Shalev Leads Diabetes Center
By Tara Hulen
UAB’s approach to diabetes research and treatment drew renowned scientist Anath Shalev, M.D., to become director of the Comprehensive Diabetes Center. However, she is equally excited about what can be done outside the lab to combat—and prevent—the disease.
“More than 30 percent of people in Alabama are obese, and another 30 percent are overweight,” Shalev says. Because obesity is a leading cause of type 2 diabetes, UAB programs taken directly to people across the state could make meaningful and immediate differences in many lives, she explains.
Outreach is one aspect of Shalev’s expansive view of diabetes research and care. “It’s a complex disease that requires an interdisciplinary approach,” she says. Shalev comes to UAB from the University of Wisconsin-Madison, where she directed endocrinology, diabetes, and metabolism research and conducted groundbreaking studies on cellular processes that lead to pancreatic beta cell death associated with diabetes. Now she heads a center with more than 150 faculty members dedicated to combining diabetes research, training, and clinical care—the result of collaborative efforts involving UAB, Children’s Hospital, and the Birmingham community. Shalev also has been appointed to the Nancy R. and Eugene C. Gwaltney Family Endowed Chair in Juvenile Diabetes Research.
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The Comprehensive Diabetes Center is only a few years old, Shalev says, so there is a lot of work to dive into immediately. In addition to focusing on innovative collaborative research, recruiting more scientific talent for the center, and expanding educational programs for the public and professionals, Shalev wants to expand existing therapeutic options for patients. She also wants to leverage opportunities available through the UAB Center for Clinical and Translational Science and the wealth of research data produced by the UAB Division of Preventive Medicine.
“Diabetes complications will be another major focus,” Shalev notes. “They’re a big problem for the community, they take a huge toll in terms of people suffering, and treating them builds on some of UAB’s strengths.” As an example, she points to the UAB Multidisciplinary Comprehensive Diabetes Clinic, the only clinic in the state offering patients one-stop care from experts including ophthalmologists, neurologists, and kidney specialists.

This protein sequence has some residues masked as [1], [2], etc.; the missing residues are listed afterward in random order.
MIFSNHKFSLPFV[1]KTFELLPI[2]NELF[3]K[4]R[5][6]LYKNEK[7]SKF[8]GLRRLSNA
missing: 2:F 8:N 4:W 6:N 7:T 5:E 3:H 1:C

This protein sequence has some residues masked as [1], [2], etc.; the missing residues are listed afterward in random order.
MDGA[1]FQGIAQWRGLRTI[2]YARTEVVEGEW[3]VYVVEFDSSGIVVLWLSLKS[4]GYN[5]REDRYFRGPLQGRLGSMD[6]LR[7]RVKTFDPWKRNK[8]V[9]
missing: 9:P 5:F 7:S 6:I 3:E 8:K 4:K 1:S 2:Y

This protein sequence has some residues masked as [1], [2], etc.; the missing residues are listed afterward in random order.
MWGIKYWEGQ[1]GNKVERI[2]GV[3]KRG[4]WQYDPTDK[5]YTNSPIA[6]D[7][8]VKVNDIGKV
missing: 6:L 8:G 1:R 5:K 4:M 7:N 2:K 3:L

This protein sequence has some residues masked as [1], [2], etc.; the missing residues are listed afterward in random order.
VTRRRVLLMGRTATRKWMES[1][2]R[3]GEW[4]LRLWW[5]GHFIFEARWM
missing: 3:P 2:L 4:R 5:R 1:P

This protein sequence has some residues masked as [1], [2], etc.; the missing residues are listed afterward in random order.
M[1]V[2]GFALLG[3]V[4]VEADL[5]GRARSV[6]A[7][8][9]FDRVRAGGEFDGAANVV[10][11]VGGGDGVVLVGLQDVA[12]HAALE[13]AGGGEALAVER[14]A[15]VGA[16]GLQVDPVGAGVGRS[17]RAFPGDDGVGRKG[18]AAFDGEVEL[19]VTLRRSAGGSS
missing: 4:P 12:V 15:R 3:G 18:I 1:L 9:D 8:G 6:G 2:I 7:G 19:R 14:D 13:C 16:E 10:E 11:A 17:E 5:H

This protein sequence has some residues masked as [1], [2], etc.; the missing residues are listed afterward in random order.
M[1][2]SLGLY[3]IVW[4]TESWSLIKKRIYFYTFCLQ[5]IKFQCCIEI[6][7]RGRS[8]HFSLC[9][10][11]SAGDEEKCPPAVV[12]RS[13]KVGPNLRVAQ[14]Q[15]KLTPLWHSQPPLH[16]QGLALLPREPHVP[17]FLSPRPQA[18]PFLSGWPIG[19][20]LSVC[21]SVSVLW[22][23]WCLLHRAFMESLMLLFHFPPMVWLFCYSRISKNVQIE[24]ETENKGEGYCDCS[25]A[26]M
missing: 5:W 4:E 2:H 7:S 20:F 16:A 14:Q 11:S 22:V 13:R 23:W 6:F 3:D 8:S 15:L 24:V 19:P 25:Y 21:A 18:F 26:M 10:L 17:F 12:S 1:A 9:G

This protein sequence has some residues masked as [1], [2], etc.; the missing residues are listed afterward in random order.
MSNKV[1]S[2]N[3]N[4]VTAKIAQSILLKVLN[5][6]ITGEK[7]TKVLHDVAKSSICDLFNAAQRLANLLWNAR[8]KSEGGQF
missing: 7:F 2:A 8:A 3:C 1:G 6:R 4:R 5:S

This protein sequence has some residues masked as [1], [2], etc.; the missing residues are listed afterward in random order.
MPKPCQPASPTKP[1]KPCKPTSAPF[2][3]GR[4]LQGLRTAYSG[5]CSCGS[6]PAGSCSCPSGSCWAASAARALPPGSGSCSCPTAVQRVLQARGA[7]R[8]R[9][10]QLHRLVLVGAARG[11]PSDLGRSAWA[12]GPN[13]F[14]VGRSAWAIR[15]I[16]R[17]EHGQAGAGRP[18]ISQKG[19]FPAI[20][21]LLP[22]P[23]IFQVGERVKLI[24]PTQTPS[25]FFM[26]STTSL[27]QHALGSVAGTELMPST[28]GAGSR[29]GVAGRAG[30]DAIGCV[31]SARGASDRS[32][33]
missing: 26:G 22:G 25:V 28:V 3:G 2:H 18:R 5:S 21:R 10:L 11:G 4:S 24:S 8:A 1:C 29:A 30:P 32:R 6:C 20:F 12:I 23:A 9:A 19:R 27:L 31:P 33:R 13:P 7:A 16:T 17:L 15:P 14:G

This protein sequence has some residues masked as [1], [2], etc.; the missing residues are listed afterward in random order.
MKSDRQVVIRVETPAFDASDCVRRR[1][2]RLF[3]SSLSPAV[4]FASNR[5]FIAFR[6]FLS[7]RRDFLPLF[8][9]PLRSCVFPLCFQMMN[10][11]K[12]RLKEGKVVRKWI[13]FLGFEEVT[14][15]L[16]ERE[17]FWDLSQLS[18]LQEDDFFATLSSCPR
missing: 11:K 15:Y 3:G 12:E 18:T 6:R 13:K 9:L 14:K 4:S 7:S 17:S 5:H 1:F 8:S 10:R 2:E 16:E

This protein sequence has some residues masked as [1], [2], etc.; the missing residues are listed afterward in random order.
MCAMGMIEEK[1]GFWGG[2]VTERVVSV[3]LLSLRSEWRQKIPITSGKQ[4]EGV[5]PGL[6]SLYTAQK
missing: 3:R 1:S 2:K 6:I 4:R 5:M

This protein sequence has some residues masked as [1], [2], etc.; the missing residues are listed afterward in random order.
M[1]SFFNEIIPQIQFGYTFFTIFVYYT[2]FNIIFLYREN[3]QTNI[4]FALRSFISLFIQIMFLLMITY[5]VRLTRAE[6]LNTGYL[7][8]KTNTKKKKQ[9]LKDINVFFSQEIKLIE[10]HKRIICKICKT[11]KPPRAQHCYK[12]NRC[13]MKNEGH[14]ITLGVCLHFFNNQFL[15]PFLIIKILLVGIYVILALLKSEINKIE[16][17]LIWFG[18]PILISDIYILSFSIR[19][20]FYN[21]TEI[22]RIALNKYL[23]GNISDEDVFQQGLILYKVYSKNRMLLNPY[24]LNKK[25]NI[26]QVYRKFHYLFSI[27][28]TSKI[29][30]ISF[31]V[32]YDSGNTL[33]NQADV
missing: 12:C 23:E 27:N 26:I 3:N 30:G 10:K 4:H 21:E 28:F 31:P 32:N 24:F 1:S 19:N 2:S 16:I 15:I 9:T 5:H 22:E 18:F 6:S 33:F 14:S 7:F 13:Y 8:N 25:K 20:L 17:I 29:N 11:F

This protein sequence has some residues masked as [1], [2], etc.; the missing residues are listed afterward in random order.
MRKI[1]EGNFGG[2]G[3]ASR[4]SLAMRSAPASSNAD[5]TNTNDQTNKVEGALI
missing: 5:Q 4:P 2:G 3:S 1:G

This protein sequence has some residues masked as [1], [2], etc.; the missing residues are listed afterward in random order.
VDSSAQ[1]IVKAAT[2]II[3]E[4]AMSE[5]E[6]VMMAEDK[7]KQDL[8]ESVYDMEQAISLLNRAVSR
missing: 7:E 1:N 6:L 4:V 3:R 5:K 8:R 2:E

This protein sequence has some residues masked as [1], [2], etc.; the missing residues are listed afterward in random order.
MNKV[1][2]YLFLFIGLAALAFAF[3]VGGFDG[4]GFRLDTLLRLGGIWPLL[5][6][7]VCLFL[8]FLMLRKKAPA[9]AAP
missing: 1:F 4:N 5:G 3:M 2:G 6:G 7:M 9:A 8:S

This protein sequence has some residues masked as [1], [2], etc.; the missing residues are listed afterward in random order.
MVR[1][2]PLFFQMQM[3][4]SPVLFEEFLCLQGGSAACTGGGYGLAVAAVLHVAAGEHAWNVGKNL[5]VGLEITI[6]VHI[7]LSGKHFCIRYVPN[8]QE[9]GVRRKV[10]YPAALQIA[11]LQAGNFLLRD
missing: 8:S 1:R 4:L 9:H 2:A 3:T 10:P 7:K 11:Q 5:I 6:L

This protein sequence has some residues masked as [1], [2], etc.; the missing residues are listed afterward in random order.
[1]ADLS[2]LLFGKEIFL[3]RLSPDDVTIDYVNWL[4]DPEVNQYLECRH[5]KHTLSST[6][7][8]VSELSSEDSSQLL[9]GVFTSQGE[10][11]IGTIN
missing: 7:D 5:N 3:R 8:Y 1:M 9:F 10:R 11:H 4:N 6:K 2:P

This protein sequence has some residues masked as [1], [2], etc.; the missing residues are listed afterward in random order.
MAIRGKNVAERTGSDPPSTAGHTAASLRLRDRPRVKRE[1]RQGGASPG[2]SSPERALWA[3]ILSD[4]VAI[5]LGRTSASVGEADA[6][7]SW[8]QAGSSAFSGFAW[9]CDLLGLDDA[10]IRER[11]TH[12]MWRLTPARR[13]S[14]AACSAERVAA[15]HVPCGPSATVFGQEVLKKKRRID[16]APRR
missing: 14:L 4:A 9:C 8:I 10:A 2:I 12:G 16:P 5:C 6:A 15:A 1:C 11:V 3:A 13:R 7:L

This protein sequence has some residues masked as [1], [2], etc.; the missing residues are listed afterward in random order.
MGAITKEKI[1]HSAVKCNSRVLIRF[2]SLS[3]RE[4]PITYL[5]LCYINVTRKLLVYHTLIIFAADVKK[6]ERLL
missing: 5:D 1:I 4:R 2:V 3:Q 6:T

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“In terms of research, beta cell biology will be one major aspect because it’s so critical for both type 1 and type 2 diabetes,” says Shalev, who earned her medical degree from the University of Basel, Switzerland, and completed research fellowships at Harvard and the National Institute of Diabetes and Digestive and Kidney Diseases. The connection between beta cell death and diabetes “has been well established, but, no one knows the exact factors that are involved,” she explains.
However, in performing the first human pancreatic islet microarray study, Shalev identified thioredoxin-interacting protein (TXNIP) as a factor playing an important role in diabetic beta cell death. At Wisconsin, she further discovered that suppressing TXNIP protected pancreatic beta cells, in turn preventing the development of both types of diabetes. “We’re convinced this is a great target,” she says.
Lowering TXNIP even prevented diabetes in severely obese lab mice, which is exciting because “it means that the reduction of TXNIP could unlink obesity from diabetes,” Shalev says.
Shalev and her UAB colleagues are also keenly interested in studying the role TXNIP might play in other systemic effects of diabetes. For example, her team found significantly elevated TXNIP levels in the hearts of mice and humans with diabetes, which means that the protein may play a role in diabetic cardiomyopathy. She hopes that the research will one day lead to new drugs that could protect and promote a patient’s own beta cells while preventing or treating diabetes complications.
This story originally appeared in UAB Medicine, the magazine of the UAB School of Medicine